Jumble (cookie)

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Jumble
Buttermilk jumbles.jpg
Buttermilk jumbles
Alternative namesJumballs
TypeCookie
Main ingredientsFlour, eggs, sugar, butter
VariationsAlmond, coconut, nutmeg

Jumbles are simple butter cookies made with a basic recipe of, flour, sugar, eggs, and butter. They can be flavored with vanilla, anise, or caraway seed used for flavoring, or other flavoring can be used like almond. They were formerly often made in the form of rings or rolls.

Jumbles were widespread, specifically because they travelled well, thanks to their very dense, hard nature. They could be stored for up to a year without becoming too stale. Because of their density, they were sometimes twisted into knots before baking, in order to make them easier to eat, generating knots as another common name.

Jumbals were traditionally shaped in intricate loop or knot patterns, usually of rolled out dough. Early flavouring agents were aniseed, coriander, caraway seeds and rosewater.[1] Later, especially in the United States, jumbles referred to a thin crisp cake or cookie[2] using lemon-peel as a flavoring agent.

Terminolgy[edit]

Jumbles and cookies are very similar, and sometimes a jumble may be called a cookie, but cookie is a broader term for any small flat cake, used for small cakes as well as crisp ones, while jumbles are usually of the crisp variety.[3]

A 1907 recipe for jumbles describes their texture as "crisp like snaps". The dough should be "so thin after rolling and cutting out, that one can almost see through them". The only moisture in the recipe is the creamed butter and "a scant cupful of milk or enough to make a stiff dough about like pie crust".[4]

History[edit]

19th-century illustration of a young girl with a plate of jumbles

A recipe for "Almond Jumballs" is known from 1694, made by combining ground almond with orange flower water or rose water, then adding sugar syrup, dry sugar and egg whites. The ingredients were pounded to make a paste and could be colored with chocolate or cochineal. They were brushed with lemon juice or rose water for enhanced flavor and very gently baked, with the caution that "it is best to sett them on something that they may not touch ye bottome of ye Oven."[5]

Jumbles were widespread in Europe by the 17th century,[6] but possibly originated in Italy as the cimabetta.[citation needed] A very common cookie for travelers, they were probably brought to America on the Mayflower, if not Jamestown previously. There is even a famous recipe for this type of cookie that is credited to Martha Washington.

An 18th-century recipe from The Compleat Housewife is made by beating three egg whites with milk. flour, sugar and caraway seeds into a stiff paste. They could be made in any shape and baked on baking parchment.

Originally, jumbles were twisted into various pretzel-like shapes and boiled. By the late 18th century, jumbles became rolled cookies that were baked, producing a cookie very similar to a modern sugar cookie, although without the baking powder or other leavening agents used in modern recipes.[7]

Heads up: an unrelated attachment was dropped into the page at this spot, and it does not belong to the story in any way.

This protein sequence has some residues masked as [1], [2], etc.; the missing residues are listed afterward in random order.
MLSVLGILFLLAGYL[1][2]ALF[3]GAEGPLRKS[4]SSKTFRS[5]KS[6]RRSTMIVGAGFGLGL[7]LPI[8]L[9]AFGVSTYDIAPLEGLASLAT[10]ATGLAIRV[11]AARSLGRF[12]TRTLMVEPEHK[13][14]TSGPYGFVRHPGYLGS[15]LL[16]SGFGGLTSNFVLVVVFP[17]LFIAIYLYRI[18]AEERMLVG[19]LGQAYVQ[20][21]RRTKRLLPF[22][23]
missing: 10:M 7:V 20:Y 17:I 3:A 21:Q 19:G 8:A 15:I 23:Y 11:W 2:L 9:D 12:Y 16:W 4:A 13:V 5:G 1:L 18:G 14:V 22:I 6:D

Victorian cookbooks contain recipes for many variations on the basic recipe with candied fruits, coconut, lemon, and other flavorings added.

Preparation[edit]

To make jumbles butter and sugar are creamed together, then eggs or egg yolks are added, sometimes with milk, depending on the type of jumbles being made. Then the dry ingredients are added: flour, and any other ingredients like grated coconut, flavor extracts, and spices like cloves, cinnamon or allspice. Baking soda or baking powder can be added, and raisins. Sometimes the egg whites are whipped to a froth and added separately after the dried ingredients. The cookie dough can be rolled in sugar or cinnamon before baking. Techniques vary from recipe to recipe. There are many different types of jumbles: sugar jumbles, coconut jumbles, cinnamon jumbles, fruit jumbles (hermits).[8] A 1907 recipe for "cocoanut jumbles" is made with a 1:3 ratio of butter to sugar.[9]

Etymology[edit]

The word "jumble" is derived from the French jumelle, meaning "twin", because of their shape.[7][10]

Notes[edit]

  1. ^ Wolley, Hannah: The Queen-like Closet, 1672
  2. ^ Randolph, Mary: The Virginia Housewife, 1831
  3. ^ "All kinds of cookies". Chillicothe Gazette. 5 January 1907. Retrieved 6 October 2020.
  4. ^ "All kinds of cookies". Chillicothe Gazette. 5 January 1907. Retrieved 6 October 2020.
  5. ^ Sax, Richard (1999). Classic Home Desserts:A Treasury of Heirloom and Contemporary Recipes from Around the World. p. 275.
  6. ^ Oxford English Dictionary, second edition, 1989.
  7. ^ a b "historic recipe for jumbles, Fort York". Archived from the original on 26 May 2009. Retrieved 8 June 2009.
  8. ^ "Small cakes". The Saint Paul Globe. 27 April 1896.
  9. ^ "All kinds of cookies". Chillicothe Gazette. 5 January 1907. Retrieved 6 October 2020.
  10. ^ "Jumble". Reference.com.

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